Public and private stakeholders gathered Thursday to celebrate the transformation of a key section of the East St. Louis Riverfront into a magnet for additional industry and jobs.
A ceremonial snip of the ribbon marked the completion of the $7 million River Bridge District Project that came in on time and more than $1 million under budget. The project opened up several hundred acres of undeveloped, newly accessible ground that is already sparking interest from other agribusiness and distribution companies in a section of the East St. Louis Riverfront that is part of the thriving Ag Coast of America.
The River Bridge District Project included a comprehensive overhaul of Front Street from Trendley Avenue in East St. Louis to where the road terminates in Fairmont City, as well as improvements to various connecting roadways. The initial phase, for which ground was broken in August 2016, included the critical rebuilding and upgrading of Front Street to allow for enhanced access for the burgeoning commercial traffic generated by Cargill and Bunge-SCF along the East St. Louis Riverfront. The second phase included a new roundabout near the Casino Queen on River Park Drive and associated improvements to other parts of River Park Drive and B Street.
The infrastructure work was aimed at addressing traffic congestion issues in the vicinity; creating enhanced access for patrons and employees of the Casino Queen and citizens of East St. Louis and providing separation of the heavy commercial traffic from other normal public movement.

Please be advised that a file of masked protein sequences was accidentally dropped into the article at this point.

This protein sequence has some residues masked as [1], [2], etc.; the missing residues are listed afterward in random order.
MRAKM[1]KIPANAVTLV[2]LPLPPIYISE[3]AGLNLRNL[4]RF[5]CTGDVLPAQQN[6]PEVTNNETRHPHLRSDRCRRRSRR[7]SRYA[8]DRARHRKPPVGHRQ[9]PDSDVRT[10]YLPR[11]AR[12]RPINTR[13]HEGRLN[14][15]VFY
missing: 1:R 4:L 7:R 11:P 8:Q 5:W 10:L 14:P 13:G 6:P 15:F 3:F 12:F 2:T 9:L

U.S. Sen. Dick Durbin, who grew up in East St. Louis, was on hand for the ceremony.
“I am so glad be back here in my hometown today to celebrate a project that will help attract businesses to a long-dormant area on the East St. Louis Riverfront. I helped secure federal funding for this successful public-private partnership that will improve travel through East St. Louis and increase economic opportunity,” Durbin said.
“This infrastructure project substantially improves commerce through a key stretch of East St. Louis and shows what can happen when government partners with the private sector,” U.S. Rep. Mike Bost, D-Murphysboro, said in a written statement, as a conflict prevented him from attending. “I am especially hopeful that this project will provide our farmers better access to international markets.”
St. Clair County Board Chairman Mark Kern, Illinois State Representative LaToya Greenwood, East St. Louis Mayor Emeka Jackson-Hicks, and representatives of the various funding partners and other invited guests also were on site for the official ribbon cutting, which took place on Front Street at the intersection of Trendley Ave., directly across from the Gateway Arch. The project is the final piece of substantial highway infrastructure improvements already made by state and federal partners in the immediate vicinity, including the relocation of Illinois Route 3 and the opening of the new Stan Musial Veteran’s Memorial Bridge.
“This project is the culmination of many millions of dollars in transportation infrastructure investment over the past several years in the surrounding area – much of which can be seen from right here,” said Kern. “Through those investments, we are solidifying this area’s strategic position as a prime central location for smooth and convenient transportation efficiencies, and we fully expect that this latest investment will be a catalyst for business expansion, enhanced economic health and local prosperity.”
Taulby Roach, project coordinator for St. Clair County Transit and the individual tasked with managing the River Bridge District project, was also in attendance.